Sector News

Mayo maker Hampton Creek is shedding execs

May 9, 2017
Food & Drink

Food and beverage startups backed by tech investors are having a rough go of it this season, with Juicero all but melting down and companies like Beyond Meat, Urban Remedy and Soylent recalling products, according to required disclosures on the federal site Foodsafety.gov.

Now, Hampton Creek Foods, a packaged goods company backed by the likes of Horizons, Khosla, and AME Cloud Ventures, is in the midst of a management shakeup.

According to Bloomberg’s Olivia Zaleski Hampton Creek has dismissed its chief financial officer and human resources chief along with finance and logistics staff. The company’s COO, Dave Wengerhoff, is also leaving but will remain as an advisor. Its prior COO, Andy Rendich, left in the fall of 2016 according to his own LinkedIn profile.

The Bloomberg report also alleges Hampton Creek was burning a huge amount of money, as much as $10 million per month at one point. We reached out to multiple Hampton Creek investors, and its CEO Josh Tetrick for more information about the startup’s financial health and fundraising status. Sources were not immediately available to comment.

Hampton Creek CEO Josh Tetrick has come under fire previously for his management practices and engaging in “buybacks,” wherein the company purchased some of its own products from store shelves.

The startup makes plant-based foods designed to taste like egg-based counterparts, including mayo, dressings and different flavors of cookies and cookie dough. Its products are sold to commercial kitchens and at retailers like Target, Whole Foods and other major groceries.

One reason it has drawn the support of venture firms that normally invest in cutting-edge tech is that Hampton Creek has promised to use big data analytics to develop its formulations, and to amass a huge set of data about plant-derived proteins.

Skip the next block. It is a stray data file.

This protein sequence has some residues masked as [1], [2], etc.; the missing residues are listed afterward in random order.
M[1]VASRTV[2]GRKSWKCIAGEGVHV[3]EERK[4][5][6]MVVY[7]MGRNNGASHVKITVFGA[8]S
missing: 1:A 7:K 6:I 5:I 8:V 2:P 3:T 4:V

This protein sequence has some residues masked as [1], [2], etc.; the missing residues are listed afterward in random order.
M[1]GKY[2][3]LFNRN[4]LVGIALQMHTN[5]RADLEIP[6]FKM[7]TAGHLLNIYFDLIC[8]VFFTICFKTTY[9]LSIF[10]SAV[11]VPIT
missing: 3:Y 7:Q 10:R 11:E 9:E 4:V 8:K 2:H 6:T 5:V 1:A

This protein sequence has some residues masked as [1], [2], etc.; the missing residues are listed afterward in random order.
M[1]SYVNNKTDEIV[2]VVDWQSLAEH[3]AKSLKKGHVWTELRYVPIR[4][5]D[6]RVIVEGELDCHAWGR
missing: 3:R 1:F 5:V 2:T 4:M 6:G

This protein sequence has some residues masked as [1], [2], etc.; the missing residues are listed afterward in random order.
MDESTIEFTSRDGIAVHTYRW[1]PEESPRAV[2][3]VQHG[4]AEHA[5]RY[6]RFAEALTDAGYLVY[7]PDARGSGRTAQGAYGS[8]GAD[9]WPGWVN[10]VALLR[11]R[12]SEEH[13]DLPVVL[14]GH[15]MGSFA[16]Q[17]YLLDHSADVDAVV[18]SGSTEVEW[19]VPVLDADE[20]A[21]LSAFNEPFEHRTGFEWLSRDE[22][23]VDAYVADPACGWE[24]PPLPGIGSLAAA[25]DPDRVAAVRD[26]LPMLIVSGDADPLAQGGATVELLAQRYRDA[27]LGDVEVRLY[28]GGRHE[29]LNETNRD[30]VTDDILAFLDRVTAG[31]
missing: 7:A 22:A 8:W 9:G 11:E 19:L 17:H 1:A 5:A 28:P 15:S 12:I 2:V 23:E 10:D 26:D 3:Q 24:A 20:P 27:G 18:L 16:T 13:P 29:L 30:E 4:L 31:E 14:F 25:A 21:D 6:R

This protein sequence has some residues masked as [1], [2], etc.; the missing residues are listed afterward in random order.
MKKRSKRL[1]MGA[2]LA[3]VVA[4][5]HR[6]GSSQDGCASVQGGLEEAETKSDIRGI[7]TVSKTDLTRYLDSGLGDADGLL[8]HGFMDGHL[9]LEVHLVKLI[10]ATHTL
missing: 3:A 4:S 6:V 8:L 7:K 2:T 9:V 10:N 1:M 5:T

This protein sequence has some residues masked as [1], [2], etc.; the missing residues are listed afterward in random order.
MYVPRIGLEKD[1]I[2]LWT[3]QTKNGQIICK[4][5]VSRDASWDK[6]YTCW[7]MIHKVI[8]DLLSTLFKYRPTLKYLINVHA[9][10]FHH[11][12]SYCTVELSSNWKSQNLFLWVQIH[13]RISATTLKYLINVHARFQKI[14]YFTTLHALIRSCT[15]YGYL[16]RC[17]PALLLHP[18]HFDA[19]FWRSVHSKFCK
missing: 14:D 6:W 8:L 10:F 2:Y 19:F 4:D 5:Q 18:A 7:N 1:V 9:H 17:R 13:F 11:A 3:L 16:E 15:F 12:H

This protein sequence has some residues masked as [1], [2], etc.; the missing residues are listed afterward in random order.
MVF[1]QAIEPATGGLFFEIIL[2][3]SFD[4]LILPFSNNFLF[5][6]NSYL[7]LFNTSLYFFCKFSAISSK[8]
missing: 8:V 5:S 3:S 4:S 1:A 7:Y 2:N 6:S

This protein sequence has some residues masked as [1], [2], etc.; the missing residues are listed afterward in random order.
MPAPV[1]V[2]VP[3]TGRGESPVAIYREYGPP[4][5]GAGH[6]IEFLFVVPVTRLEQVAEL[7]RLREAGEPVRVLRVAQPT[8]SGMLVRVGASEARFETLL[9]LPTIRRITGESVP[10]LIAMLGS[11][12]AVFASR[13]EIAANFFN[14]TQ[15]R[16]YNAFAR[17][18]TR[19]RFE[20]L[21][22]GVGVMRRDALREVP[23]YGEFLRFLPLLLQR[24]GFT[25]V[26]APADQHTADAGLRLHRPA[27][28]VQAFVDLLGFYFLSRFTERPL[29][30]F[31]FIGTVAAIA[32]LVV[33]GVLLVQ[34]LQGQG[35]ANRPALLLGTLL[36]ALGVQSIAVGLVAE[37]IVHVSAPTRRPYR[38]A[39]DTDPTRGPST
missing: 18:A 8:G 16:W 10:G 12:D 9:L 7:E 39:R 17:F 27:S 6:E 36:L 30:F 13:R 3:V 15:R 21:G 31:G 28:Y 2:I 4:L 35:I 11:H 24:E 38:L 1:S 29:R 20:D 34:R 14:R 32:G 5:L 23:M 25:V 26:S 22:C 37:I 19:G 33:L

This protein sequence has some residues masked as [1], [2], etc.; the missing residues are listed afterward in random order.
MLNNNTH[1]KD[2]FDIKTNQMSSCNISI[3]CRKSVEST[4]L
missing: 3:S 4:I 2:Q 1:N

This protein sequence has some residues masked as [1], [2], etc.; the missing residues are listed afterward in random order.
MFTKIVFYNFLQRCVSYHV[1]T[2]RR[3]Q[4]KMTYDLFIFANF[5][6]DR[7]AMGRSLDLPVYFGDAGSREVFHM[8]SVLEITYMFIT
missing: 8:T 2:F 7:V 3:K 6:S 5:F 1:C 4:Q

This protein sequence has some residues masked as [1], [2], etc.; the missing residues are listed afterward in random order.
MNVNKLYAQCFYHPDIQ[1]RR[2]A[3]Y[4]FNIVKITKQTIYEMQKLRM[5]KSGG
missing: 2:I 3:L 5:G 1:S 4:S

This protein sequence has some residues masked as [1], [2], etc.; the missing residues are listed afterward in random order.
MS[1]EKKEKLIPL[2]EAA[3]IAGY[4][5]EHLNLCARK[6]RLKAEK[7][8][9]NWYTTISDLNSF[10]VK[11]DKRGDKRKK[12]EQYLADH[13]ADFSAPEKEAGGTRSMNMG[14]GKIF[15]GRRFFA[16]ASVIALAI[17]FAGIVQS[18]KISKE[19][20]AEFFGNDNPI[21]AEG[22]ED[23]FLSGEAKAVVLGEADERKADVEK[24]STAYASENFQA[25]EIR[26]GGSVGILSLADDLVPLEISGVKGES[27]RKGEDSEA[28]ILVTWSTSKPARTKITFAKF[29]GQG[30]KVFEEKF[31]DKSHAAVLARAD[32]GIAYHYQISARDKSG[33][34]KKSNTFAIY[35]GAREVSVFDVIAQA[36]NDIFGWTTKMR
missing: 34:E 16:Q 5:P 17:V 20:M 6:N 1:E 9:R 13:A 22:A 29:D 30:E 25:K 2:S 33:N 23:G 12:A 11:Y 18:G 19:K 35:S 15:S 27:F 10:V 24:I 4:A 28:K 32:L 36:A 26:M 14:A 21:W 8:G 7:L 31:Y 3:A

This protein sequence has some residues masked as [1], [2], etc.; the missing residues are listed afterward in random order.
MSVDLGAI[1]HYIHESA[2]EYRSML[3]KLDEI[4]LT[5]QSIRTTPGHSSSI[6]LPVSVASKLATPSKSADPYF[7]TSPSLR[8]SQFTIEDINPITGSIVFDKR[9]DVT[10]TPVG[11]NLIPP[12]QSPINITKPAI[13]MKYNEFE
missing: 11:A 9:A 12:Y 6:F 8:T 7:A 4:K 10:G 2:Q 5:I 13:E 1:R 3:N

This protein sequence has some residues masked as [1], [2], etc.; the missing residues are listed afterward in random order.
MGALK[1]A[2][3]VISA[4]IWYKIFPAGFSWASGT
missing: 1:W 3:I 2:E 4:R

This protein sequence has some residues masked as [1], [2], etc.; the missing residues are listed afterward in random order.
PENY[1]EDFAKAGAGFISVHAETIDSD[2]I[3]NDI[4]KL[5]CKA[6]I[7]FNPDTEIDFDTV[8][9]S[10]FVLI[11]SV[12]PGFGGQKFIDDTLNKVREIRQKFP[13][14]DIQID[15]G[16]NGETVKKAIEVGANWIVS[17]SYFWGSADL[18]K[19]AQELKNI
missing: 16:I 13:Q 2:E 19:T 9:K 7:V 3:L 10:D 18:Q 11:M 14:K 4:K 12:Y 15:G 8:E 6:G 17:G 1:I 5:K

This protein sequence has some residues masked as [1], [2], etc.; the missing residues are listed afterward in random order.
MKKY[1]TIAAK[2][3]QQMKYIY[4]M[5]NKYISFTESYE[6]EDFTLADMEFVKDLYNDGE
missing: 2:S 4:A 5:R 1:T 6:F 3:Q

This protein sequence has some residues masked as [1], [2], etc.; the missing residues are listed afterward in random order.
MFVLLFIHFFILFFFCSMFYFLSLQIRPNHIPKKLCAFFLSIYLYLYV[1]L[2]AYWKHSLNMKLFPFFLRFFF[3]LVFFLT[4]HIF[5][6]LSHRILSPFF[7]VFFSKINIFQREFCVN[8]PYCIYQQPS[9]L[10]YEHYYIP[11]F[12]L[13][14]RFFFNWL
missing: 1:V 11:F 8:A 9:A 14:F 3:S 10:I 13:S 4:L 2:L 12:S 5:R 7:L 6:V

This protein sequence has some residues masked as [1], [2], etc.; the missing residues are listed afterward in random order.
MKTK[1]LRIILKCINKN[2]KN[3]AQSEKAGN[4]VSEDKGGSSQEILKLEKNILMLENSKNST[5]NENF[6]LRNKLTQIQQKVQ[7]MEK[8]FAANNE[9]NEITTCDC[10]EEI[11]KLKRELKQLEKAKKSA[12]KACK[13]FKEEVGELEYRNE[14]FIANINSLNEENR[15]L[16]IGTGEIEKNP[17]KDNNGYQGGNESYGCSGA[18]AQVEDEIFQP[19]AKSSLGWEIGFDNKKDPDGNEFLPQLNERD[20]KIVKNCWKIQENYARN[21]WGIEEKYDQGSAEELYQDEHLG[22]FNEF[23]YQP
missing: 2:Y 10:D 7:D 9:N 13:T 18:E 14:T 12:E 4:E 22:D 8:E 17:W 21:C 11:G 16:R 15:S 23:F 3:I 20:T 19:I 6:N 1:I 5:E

Its products gained enough traction in the US market that the startup was targeted by the American Egg Board in 2015. The USDA-affiliated organization promotes eggs using funds supplied by industry compatriots.

Instead of promoting egg commodities broadly, as it was authorized to do, the American Egg Board used its funds to show ads to people who were searching for info about Hampton Creek products online. Egg board employees also exchanged cavalier emails threatening the startup and Josh Tetrick.

Tetrick told Fortune magazine earlier this week that his startup has attained a $1.1 billion valuation, making it a “unicorn.” It has not disclosed exactly how much venture capital and possibly venture debt financing it has raised to-date.

Tetrick sent a statement to media, including TechCrunch, about the recent dismissals and new hires at his firm. He said:

“These people made us a better company while they were here. Some changes were made due to structural reasons and some changes were made due to performance reasons. Out of respect for the individuals who helped build this company, we won’t comment further.”

According to a company spokesperson, Hampton Creek employs about 140 full-time today. Despite its issues, Hampton Creek is still drawing in talent. Its incoming CFO and COO is Erez Shima, who previously worked at Stratasys, and its new CMO and revenue officer Brian Irving previously worked at Apple, Google and Airbnb, for example.

By Lora Kolodny

Source: TechCrunch

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